Networking is important for all business people, including those who are blind. One way to make your business card get noticed and make a profound statement supporting diversity is to simply add braille.
What Is Braille, and Why Should It Be on a Business Card?
Braille is a form of written language for the blind that consists of raised dots that are “read” by being felt by the fingertips. Louis Braille, a Frenchman who became blind at the age of three, created the system when he was a teenager. A full braille cell contains six raised dots arranged in two parallel rows, each row consisting of three dots. Sixty-four combinations are possible by using one or more of these dots, and a single cell can represent a letter of the alphabet, punctuation mark, number, or an entire word.
According to the National Braille Press, blind people who know braille achieve higher academic success and greater employment opportunities. One of the major ways for both sighted and blind people to secure employment is through networking, so it is important that the information contained on business cards can be read by those who can see and those who cannot.
Challenges and Guidelines
According to the Braille Authority of North America (BANA), the main challenge of brailling business cards is the small surface on which to place the braille. Most business cards measure about two inches by three-and-a-half inches in size and can typically accommodate about four lines of braille with 14 cells each.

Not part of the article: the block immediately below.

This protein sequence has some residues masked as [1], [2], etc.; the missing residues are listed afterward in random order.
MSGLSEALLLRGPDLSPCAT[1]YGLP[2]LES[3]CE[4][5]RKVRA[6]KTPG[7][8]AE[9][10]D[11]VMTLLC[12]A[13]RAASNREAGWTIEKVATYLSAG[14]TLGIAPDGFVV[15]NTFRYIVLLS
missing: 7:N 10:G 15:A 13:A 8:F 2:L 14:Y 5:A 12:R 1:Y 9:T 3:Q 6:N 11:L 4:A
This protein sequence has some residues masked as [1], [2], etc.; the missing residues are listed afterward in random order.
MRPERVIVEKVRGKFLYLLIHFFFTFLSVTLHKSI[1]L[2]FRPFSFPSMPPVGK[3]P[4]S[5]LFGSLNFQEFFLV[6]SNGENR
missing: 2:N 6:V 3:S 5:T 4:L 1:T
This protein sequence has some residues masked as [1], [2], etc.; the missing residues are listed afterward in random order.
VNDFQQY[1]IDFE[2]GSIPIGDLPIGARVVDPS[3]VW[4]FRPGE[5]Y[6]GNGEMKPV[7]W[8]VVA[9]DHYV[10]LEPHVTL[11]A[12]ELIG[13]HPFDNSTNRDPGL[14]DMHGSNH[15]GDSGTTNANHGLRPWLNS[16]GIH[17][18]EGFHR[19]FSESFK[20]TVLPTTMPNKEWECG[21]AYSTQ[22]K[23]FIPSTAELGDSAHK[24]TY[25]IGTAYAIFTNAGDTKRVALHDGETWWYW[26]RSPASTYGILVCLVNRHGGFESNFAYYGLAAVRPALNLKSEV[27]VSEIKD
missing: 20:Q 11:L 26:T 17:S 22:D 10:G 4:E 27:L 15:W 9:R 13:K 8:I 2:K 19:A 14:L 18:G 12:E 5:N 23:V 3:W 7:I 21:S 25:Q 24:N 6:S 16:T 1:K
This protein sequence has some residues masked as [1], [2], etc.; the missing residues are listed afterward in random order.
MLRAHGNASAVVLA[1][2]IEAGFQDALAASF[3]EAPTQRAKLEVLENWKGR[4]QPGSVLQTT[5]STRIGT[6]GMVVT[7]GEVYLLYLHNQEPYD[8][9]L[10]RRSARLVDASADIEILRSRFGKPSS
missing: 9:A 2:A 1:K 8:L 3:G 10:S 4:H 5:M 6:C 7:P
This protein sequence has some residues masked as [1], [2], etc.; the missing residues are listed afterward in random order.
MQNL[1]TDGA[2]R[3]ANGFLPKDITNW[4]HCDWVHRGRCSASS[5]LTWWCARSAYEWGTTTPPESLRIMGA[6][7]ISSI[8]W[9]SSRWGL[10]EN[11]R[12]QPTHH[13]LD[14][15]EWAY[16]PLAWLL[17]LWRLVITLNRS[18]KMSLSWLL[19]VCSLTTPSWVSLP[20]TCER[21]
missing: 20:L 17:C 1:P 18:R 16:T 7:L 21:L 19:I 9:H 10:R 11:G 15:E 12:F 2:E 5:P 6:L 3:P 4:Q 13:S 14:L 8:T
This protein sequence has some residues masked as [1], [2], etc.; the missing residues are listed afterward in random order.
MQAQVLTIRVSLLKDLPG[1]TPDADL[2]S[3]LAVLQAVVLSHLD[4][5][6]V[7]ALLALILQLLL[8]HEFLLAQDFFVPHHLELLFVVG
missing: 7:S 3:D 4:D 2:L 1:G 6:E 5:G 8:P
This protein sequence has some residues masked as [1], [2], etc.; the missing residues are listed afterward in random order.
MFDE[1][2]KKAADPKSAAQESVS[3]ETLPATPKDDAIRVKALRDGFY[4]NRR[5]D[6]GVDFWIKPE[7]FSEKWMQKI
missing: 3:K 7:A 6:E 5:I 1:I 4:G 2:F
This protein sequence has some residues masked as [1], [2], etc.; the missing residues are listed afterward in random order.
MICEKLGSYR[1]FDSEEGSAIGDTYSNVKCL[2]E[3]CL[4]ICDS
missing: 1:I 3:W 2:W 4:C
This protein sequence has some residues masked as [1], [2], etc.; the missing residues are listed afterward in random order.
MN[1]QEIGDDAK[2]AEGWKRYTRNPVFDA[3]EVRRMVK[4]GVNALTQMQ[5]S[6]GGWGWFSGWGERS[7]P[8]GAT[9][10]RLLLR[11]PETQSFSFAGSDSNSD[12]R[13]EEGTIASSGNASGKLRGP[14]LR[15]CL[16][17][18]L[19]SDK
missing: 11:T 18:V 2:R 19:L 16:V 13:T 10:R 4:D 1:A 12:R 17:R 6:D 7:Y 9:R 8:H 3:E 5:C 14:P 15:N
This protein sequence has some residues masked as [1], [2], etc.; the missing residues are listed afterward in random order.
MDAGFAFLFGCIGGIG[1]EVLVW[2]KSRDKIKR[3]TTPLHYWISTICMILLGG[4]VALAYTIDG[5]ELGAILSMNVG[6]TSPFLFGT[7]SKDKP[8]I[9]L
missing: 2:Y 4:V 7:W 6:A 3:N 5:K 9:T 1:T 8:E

One strategy to overcome the space issue is to use the fold-over style of business card that basically doubles the writing surface of the card. However, most business cards usually contain far more print than will fit in braille, no matter how the space is used. For this reason, figuring out what information to braille is extremely important.
Deciding What to Braille
Basic business cards contain a name, job title, organization or company, mailing address, phone, fax, cell phone, email address, and website. But there will not be room to braille all this information on a typical business card, so thought must be given to the crucial elements that will be embossed in braille on a maximum of four lines.
Brailling the person’s name is essential in most cases, but it must be kept to one 14-cell line, and certain strategies, such as removing capitals, middle initials, using an initial for the first name, and, as a last resort, continuing the name onto the second line, can be used.
Although the name of the organization or company should be brailled, if at all possible, it may be left off for space considerations, especially if the email address contains the name of the company or employer. An email address should be brailled according to the Computer Braille Code (CBC). When brailling a telephone number on a business card, adding a number sign and leaving off extra characters like parentheses will fit best: #123-456-7890, for example.
For obvious reasons, blind people appreciate it when those that can see add braille to their business cards. Alan Brightman, senior policy director for special communities at Yahoo Inc., who has braille on his business card, was quoted in the Akron Beacon Journal as saying, “It almost always generates a 30-second to a five-minute conversation about why accessibility matters,” said Brightman, who is not blind. “For me, it’s designed to increase awareness.”
Brightman said the number of people using business cards embossed with braille is rising because more blind people are entering the workforce, and also because sighted business professionals are giving the cards to sighted clients as a way to encourage diversity and help make their business card stand out.
Cover photo credit: Kay Kay, Love Love